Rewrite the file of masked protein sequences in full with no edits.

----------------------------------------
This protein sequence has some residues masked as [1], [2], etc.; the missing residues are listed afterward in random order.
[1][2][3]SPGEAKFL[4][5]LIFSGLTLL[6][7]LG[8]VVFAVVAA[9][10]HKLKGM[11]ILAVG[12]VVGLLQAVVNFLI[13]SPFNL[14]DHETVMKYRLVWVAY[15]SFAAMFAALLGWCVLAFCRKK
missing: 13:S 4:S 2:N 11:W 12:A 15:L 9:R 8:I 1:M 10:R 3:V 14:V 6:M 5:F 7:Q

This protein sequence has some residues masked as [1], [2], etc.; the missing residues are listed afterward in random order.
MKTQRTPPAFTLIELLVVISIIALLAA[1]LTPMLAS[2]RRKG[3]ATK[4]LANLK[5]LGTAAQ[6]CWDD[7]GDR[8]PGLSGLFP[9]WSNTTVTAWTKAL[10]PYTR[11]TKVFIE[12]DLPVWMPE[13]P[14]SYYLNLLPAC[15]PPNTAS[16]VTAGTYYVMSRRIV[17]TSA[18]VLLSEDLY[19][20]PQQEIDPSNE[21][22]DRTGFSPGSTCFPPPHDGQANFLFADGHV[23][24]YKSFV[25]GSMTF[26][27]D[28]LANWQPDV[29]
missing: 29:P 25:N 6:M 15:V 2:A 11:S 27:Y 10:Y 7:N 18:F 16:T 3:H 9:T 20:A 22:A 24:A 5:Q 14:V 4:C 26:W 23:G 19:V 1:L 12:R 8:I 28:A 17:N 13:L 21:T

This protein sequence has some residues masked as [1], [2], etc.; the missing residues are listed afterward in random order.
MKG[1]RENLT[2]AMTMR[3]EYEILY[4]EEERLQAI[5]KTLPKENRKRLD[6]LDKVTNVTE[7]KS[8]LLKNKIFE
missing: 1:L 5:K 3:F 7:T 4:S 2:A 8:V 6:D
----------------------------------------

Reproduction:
This protein sequence has some residues masked as [1], [2], etc.; the missing residues are listed afterward in random order.
[1][2][3]SPGEAKFL[4][5]LIFSGLTLL[6][7]LG[8]VVFAVVAA[9][10]HKLKGM[11]ILAVG[12]VVGLLQAVVNFLI[13]SPFNL[14]DHETVMKYRLVWVAY[15]SFAAMFAALLGWCVLAFCRKK
missing: 13:S 4:S 2:N 11:W 12:A 15:L 9:R 8:I 1:M 10:R 3:V 14:V 6:M 5:F 7:Q

This protein sequence has some residues masked as [1], [2], etc.; the missing residues are listed afterward in random order.
MKTQRTPPAFTLIELLVVISIIALLAA[1]LTPMLAS[2]RRKG[3]ATK[4]LANLK[5]LGTAAQ[6]CWDD[7]GDR[8]PGLSGLFP[9]WSNTTVTAWTKAL[10]PYTR[11]TKVFIE[12]DLPVWMPE[13]P[14]SYYLNLLPAC[15]PPNTAS[16]VTAGTYYVMSRRIV[17]TSA[18]VLLSEDLY[19][20]PQQEIDPSNE[21][22]DRTGFSPGSTCFPPPHDGQANFLFADGHV[23][24]YKSFV[25]GSMTF[26][27]D[28]LANWQPDV[29]
missing: 29:P 25:N 6:M 15:V 2:A 11:S 27:Y 10:Y 7:N 18:F 16:T 3:H 9:T 20:A 22:A 24:A 5:Q 14:V 4:C 26:W 23:G 19:V 1:L 12:R 8:I 28:A 17:N 13:L 21:T

This protein sequence has some residues masked as [1], [2], etc.; the missing residues are listed afterward in random order.
MKG[1]RENLT[2]AMTMR[3]EYEILY[4]EEERLQAI[5]KTLPKENRKRLD[6]LDKVTNVTE[7]KS[8]LLKNKIFE
missing: 1:L 5:K 3:F 7:T 4:S 2:A 8:V 6:D